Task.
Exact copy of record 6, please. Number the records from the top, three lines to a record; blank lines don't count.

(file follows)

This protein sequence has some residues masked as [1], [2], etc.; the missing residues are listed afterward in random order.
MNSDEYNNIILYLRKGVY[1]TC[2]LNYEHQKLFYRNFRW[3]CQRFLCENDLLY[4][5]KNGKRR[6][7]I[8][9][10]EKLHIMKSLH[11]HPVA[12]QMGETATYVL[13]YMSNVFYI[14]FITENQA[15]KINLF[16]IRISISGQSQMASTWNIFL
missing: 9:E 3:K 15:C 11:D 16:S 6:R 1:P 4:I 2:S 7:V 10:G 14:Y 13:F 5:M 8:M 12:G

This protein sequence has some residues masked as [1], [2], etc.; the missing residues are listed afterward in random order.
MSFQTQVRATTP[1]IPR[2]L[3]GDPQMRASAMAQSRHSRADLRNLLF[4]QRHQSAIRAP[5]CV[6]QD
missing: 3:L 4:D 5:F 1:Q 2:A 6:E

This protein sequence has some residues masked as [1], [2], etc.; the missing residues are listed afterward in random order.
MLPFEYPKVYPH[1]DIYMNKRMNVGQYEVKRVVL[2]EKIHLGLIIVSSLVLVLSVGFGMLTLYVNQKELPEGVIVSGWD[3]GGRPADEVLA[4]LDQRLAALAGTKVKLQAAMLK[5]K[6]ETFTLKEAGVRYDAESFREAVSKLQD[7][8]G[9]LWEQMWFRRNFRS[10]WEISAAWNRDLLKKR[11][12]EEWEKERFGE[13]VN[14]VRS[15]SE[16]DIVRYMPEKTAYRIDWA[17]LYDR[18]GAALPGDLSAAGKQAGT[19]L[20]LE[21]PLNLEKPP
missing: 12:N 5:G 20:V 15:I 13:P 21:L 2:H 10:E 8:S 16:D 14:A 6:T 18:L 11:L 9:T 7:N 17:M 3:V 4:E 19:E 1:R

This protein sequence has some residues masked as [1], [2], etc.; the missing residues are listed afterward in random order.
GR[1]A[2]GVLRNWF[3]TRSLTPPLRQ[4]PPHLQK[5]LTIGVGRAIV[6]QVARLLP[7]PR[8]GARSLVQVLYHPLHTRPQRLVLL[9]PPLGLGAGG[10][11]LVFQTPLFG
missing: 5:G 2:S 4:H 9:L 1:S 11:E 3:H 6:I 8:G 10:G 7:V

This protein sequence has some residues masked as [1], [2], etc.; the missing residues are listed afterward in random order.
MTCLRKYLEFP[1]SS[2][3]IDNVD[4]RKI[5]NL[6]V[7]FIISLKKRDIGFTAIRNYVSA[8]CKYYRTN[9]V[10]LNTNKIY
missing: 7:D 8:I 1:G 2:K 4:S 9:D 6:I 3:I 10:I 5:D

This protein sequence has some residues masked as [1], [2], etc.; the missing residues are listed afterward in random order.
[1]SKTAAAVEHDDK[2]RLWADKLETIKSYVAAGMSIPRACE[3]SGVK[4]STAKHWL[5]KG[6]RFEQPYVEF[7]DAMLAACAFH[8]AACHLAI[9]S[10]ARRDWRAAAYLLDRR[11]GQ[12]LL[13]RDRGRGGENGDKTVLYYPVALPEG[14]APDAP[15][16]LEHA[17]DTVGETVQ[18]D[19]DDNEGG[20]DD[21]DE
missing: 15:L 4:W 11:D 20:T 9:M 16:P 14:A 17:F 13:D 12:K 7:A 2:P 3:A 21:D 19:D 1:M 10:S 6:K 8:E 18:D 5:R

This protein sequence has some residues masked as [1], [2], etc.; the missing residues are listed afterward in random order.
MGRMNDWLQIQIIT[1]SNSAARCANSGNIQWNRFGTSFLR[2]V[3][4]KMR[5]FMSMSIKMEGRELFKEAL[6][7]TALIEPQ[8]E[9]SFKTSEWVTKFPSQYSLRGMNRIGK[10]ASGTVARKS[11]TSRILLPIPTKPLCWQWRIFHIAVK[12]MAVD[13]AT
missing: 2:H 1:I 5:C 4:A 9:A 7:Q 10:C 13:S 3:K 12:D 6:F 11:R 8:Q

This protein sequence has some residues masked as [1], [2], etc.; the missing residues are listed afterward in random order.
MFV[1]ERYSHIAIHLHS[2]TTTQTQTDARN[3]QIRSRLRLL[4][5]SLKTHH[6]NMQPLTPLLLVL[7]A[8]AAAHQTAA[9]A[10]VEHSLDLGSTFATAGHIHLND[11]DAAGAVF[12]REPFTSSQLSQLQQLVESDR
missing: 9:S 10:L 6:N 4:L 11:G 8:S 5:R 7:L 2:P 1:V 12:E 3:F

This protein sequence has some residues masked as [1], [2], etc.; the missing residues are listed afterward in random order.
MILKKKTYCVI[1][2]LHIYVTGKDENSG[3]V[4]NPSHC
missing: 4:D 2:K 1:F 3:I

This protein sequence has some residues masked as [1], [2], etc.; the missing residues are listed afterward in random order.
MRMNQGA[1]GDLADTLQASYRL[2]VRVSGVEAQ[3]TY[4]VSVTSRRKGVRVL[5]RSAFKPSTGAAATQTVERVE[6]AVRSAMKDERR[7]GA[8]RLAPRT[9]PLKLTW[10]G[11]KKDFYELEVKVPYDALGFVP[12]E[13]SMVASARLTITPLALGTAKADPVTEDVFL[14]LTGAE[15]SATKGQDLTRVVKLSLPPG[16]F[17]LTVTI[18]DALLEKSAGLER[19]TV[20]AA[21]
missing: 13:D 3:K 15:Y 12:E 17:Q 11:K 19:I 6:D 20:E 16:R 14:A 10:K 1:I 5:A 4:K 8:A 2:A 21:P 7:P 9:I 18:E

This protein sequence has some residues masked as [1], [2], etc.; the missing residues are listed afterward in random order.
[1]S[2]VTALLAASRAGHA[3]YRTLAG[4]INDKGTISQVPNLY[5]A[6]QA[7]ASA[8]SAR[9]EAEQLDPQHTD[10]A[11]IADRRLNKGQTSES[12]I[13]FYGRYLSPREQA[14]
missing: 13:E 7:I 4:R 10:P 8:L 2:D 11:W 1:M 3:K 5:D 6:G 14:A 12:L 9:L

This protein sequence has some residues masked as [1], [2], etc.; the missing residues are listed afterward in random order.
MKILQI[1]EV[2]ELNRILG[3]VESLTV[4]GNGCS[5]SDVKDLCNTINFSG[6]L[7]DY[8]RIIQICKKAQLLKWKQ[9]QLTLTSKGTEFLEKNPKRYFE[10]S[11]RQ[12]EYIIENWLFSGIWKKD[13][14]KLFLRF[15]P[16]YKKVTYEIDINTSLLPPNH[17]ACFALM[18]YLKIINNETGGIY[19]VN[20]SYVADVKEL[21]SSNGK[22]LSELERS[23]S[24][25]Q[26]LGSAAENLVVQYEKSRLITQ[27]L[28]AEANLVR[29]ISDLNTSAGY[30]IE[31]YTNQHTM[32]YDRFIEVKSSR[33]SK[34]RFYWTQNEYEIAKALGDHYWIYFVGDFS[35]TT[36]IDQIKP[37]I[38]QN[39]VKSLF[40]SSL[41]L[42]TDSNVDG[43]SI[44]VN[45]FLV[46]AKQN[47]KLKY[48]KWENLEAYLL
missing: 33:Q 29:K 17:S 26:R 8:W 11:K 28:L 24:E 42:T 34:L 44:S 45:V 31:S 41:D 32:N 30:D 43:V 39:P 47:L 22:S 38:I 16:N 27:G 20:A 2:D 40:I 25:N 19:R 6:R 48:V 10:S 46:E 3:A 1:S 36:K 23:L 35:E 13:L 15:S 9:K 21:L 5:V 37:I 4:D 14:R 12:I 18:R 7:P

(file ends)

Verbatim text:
This protein sequence has some residues masked as [1], [2], etc.; the missing residues are listed afterward in random order.
[1]SKTAAAVEHDDK[2]RLWADKLETIKSYVAAGMSIPRACE[3]SGVK[4]STAKHWL[5]KG[6]RFEQPYVEF[7]DAMLAACAFH[8]AACHLAI[9]S[10]ARRDWRAAAYLLDRR[11]GQ[12]LL[13]RDRGRGGENGDKTVLYYPVALPEG[14]APDAP[15][16]LEHA[17]DTVGETVQ[18]D[19]DDNEGG[20]DD[21]DE
missing: 15:L 4:W 11:D 20:T 9:M 16:P 14:A 17:F 13:D 12:K 7:A 2:P 3:A 21:D 19:D 1:M 10:S 6:K 8:E 18:D 5:R